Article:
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Im so proud of my VBAC!

I felt fantastic after her birth, my recovery was good and I could still care for my new baby, and my two year old son. I didn’t feel as tired, or affected by strong painkillers as I did after my c-section. Most of all I felt happy that the decisions I made during pregnancy and labour allowed Juniper to have the best start possible.  My ability to make decisions, and my belief in my own strength and ability has increased since she was born. 

vbac story

 

 

We were very excited to find out that we were expecting our second child. The pregnancy was easy, and a lot less stressful having experienced it all before. Despite this I immediately felt anxious about the birth. Despite our best hopes and wishes to have a natural, low intervention birth with our first son, it didn’t quite go to plan and we ended up with an emergency c-sections, following a classic cascade of interventions. My conversations with obstetricians and midwifes about how I intended to give birth second time around were dominated by the risk of uterine rupture, it all seemed very scary and I was really worried as I would not decide whether to have a repeat section, or attempt a VBAC. I’m not exactly sure why, but at around 27 weeks I all of a sudden knew I wanted a vaginal birth. After lots of research I decided that for me, the benefits of a natural birth outweighed the very small risk of rupture. I knew I could do it, however not without a lot of support. Having learned from my previous birth experience that not having the right support during labour can be detrimental, I immediately started searching for a doula. I was very excited to find Erika, as I wanted someone with lots of experience, particularly VBAC experience and Erika sounded perfect.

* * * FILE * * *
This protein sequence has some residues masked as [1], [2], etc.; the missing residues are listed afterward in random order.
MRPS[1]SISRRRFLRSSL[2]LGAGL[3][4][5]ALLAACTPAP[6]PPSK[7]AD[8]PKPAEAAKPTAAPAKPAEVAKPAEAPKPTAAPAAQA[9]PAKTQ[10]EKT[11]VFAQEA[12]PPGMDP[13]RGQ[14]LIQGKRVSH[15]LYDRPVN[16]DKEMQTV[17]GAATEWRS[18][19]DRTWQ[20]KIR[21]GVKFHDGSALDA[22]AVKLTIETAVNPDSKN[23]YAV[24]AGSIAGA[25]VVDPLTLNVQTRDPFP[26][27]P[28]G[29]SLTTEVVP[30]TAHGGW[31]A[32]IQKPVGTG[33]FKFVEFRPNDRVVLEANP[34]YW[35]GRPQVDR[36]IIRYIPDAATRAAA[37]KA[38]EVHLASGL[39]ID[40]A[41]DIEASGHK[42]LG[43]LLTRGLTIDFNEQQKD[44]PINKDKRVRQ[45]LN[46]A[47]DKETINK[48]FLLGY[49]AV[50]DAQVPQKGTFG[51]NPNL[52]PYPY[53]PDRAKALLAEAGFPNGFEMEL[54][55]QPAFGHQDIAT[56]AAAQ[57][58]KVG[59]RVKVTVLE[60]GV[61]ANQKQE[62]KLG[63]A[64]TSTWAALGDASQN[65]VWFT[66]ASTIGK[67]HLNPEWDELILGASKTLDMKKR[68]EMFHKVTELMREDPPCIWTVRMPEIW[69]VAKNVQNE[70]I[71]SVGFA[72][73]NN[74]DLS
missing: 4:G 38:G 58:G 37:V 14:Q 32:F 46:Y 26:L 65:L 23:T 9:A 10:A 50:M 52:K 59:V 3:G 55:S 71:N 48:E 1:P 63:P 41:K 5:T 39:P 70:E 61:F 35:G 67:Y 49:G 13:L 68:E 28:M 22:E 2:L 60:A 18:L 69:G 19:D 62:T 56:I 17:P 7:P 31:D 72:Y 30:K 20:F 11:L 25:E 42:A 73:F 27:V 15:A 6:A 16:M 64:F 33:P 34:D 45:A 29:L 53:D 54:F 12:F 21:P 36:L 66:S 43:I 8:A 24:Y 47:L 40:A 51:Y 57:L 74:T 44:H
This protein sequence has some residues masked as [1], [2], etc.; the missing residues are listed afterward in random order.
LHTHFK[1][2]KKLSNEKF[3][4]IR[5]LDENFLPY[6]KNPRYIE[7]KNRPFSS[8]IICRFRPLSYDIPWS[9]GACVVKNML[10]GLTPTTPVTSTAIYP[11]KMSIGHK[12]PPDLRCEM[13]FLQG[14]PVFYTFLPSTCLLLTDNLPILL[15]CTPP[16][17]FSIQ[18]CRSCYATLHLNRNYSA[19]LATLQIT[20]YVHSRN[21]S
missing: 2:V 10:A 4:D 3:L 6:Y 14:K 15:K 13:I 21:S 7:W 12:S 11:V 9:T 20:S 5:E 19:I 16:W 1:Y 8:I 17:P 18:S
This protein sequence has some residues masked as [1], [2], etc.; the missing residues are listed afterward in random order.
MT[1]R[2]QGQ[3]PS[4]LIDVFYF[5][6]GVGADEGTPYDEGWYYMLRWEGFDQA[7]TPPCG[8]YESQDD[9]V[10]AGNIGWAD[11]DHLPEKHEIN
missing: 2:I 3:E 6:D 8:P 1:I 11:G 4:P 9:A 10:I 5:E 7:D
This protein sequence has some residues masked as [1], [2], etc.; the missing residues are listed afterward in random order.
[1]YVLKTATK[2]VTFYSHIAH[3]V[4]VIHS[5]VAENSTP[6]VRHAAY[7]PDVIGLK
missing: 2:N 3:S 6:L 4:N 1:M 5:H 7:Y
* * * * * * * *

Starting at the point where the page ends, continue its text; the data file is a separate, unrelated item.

After our first meeting I started getting really excited about the idea of having a vaginal birth, although I was very worried that the OB we had chosen at the beginning of the pregnancy may not now be the best match for us. I had spoken to him briefly about having a VBAC and although he was happy to ‘let me try’ I had a gut feeling that he was not fully supportive. I really did not want to deal with the stress of changing care providers or hospitals at that late stage in the pregnancy, I knew from previous experience how important it would be to have a care provider who I could trust, and who would really support me on the day. I discussed the situation with Erika and she helped to inform me of the various models of care available. I ended up finding an amazingly supportive obstetrician and was confident I could have a VBAC under his care. For the short weeks left before my due date I spent as much time as I could preparing for the birth. I did yoga, regular walking and exercise, meditation, relaxation, massage, aromatherapy, acupuncture and osteotherapy. I read books on natural childbirth, joined online VBAC support groups, and made an appointment with an independent midwife to debried my previous birth experience. Erika taught my partner and I various positions ideal giving birth, and breathing exercises which we practiced so that they would be familiar on the day.

As I was induced with my first pregnancy, I had not experienced spontaneous labour before,  so we talked at length about how it might happen, so that it did not seem scary and unfamiliar. I really felt like I had done everything I could to prepare. I knew that if things did not go to plan there was nothing more that I could have done, and that no matter what happened, this birth would be more a positive and empowering experience than the previous one. My due date passed by uneventfully. I started to get a bit worried once I got past 41 weeks, as I had not had any of the common symptoms of labour starting. I felt fine physically, and I was happy to wait until the baby was ready to come (as was my OB), but I started stressing that my chances of having a successful VBAC were getting slimmer each day.